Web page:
Why this?

Welcome to the new site. It’s like the old site, but cleaner. And it has a blog feed. So why blog?

Every once in a while, I come across a piece like this one on “small b blogging” that makes me consider how the academic world values writing, how the internet works, and my own note taking and record keeping. This article happens to be focused on how networks of readers work in a world that’s obsessed with scale. As part of a bunch of small networks, I appreciate the sentiment. I also know, from personal experience, that writing helps me think and make connections that I might not realize are there until they end up on a (physical or digital) page.

With that in mind, I changed up my page and created a space for a small, insignificant, and irregular blog. I have two main goals: thinking through writing and keeping notes. In that sense, it’s not for everyone else, but if you stumble here and have thoughts, suggestions, questions, or ideas, then let me know. I’d love to hear them.

Thinking through writing

Academic fields prioritize publishing. At times, it feels like it might be at the expense of writing itself and especially over the kinds of collaborations that result from working outside of norms. This is changing with digital humanities projects and as departments shift incentives, but certain types of publishing still hold prestige over others. The World Music Textbook project is one effort to help lift pedagogical writing through peer review, but it’s still difficult to prioritize creating teaching resources in a publish-or-perish world. (I’m grateful for the flexibility to pursue these kinds of things in my own position; things do appear to be opening slowly.)

Both as student and since, I’ve always been frustrated by the opacity of writing. This, too, is improving as Facebook groups and other communities are growing to fill this gap and demystify the publishing process. It’s a shame, though, that these live in Facebook-land, closed to the world, especially for those who choose to avoid social media. The discussions are wonderfully healthy, but locked away from searches and inaccessible to anyone who is not already in a (literal) social network. I don’t know how much I’ll write about writing and publishing itself, but I hope it’s enough to be of some help to someone, somewhere.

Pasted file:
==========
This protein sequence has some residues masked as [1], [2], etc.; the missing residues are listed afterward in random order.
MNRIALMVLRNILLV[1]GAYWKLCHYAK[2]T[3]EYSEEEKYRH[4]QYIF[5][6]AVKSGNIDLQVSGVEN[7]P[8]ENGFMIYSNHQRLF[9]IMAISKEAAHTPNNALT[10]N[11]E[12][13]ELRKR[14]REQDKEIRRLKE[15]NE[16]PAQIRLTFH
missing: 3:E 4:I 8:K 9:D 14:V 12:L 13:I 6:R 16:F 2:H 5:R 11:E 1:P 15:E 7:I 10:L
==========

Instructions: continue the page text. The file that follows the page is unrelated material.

Notes to “future me”

That leads to my main goal: helping myself in the future when I inevitably try to figure out how I did something a few years ago. Most of these posts are likely to be in the weeds descriptions of some technical issue. As I learn more about digital humanities and computational methods, I plan to keep my notes here.

These kinds of “note-taking” blogs, which often get termed “tech blogs,” have helped me to learn the idiosyncrasies of many processes and systems over the last few years. So have answers on sites like Stack Overflow that I’ve bookmarked and visited repeatedly. But you always tweak stuff and make it your own, whether for aesthetic or functional reasons. Or because what you’re working on is just different than what the generic answer assumes.

I’ll share my solutions for my own sake, but maybe someone else poking around the internet will come across them and find them useful. That’d be great. Let me know, send me an email if they are. Otherwise, I’ll keep talking to future me, from here in the internet void.